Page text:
Following celeb trend for falsies can seriously damage your nailsComment on this story
They might look elegant and feminine, but experts are warning that wearing false nails could cause serious damage to your natural talons.
Green mould, blisters and painful rips from the nail bed have become familiar sights for technicians as the boom in demand for “falsies” leads to an increase in women getting them done cheaply – or failing to look after them properly.
Beauty and skin therapist Louise Thomas-Minns said: “I would liken it to if you were to leave a plaster on your skin for weeks, your skin becomes very soggy and open to infection. You are creating this haven for fungal and bacterial infections to grow.”
She recommends ditching acrylics and embracing your natural nails with a manicure – but added if you do opt for fakes you should have them changed every two weeks by a professional technician.
False nail lovers are also advised to steer clear of “budget” salons as they can use cheap glues containing the chemical methyl methacrylate (MMA) which could cause allergic reactions like rashes and blisters on the skin.
MMA is banned in some countries. It bonds the acrylic so strongly to the natural nail it can rip it out of the finger if caught, causing permanent damage.
Spotting if your salon is using MMA is difficult, but according to the US-based Nail Manufacturer’s Council the tell-tale sign is if your nail enhancements will not soak off in solvents designed to remove acrylics. They may also be extremely hard and difficult to file, or have an unusually strong smell.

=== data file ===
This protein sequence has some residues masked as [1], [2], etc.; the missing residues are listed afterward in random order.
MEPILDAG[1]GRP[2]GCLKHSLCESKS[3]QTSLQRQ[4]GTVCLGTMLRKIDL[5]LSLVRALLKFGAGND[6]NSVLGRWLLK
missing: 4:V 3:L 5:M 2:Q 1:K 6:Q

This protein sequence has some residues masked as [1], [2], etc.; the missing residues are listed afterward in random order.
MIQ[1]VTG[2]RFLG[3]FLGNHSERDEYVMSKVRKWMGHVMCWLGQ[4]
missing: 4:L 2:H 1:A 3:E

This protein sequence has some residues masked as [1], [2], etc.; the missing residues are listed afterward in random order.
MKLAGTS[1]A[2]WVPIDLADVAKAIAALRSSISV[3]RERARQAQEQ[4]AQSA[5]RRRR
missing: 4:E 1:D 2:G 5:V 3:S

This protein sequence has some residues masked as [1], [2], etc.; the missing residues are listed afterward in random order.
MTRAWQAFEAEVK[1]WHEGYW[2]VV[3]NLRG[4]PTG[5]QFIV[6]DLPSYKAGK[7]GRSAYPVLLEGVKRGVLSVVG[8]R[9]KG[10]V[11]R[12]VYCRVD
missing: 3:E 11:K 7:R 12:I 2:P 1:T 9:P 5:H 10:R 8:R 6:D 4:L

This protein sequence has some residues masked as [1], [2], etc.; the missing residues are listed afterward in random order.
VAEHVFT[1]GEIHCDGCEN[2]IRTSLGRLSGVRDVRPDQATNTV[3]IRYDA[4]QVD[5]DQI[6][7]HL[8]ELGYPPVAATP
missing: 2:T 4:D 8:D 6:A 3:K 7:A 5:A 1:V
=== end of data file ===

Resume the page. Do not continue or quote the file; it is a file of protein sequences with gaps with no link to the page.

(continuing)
Samuel Sweet, director of the Creative Nail Academy network, warned that the techniques used to apply MMA can also ruin natural nails. He said: “MMA is pretty ineffective and when it is dry it is too hard for the natural nail. To make it stick, poorly trained technicians really rough up the natural nail plate – sometimes using electric files. It is that process that causes the damage.”
Over-filing of natural nails, or tears caused by catching acrylics, can cause tiny gaps to appear between the natural and false layer where water can collect – a perfect environment for bacteria to grow.
Alice Hart-Davis, creator of goodthingsbeauty.com, said: “It is possible for fungal infections to develop in gaps between the nail and the acrylic nail, or in places where the natural nail has been pulled away from the nail bed. Acrylics don’t cause this sort of infection, but they can encourage it.”
But perfect, infection-free acrylics are possible – if you go to the right salon.
Thomas-Minns recommends looking for salons where technicians have beauty qualifications and additional nail training from recognised suppliers like OPI. – Daily Mail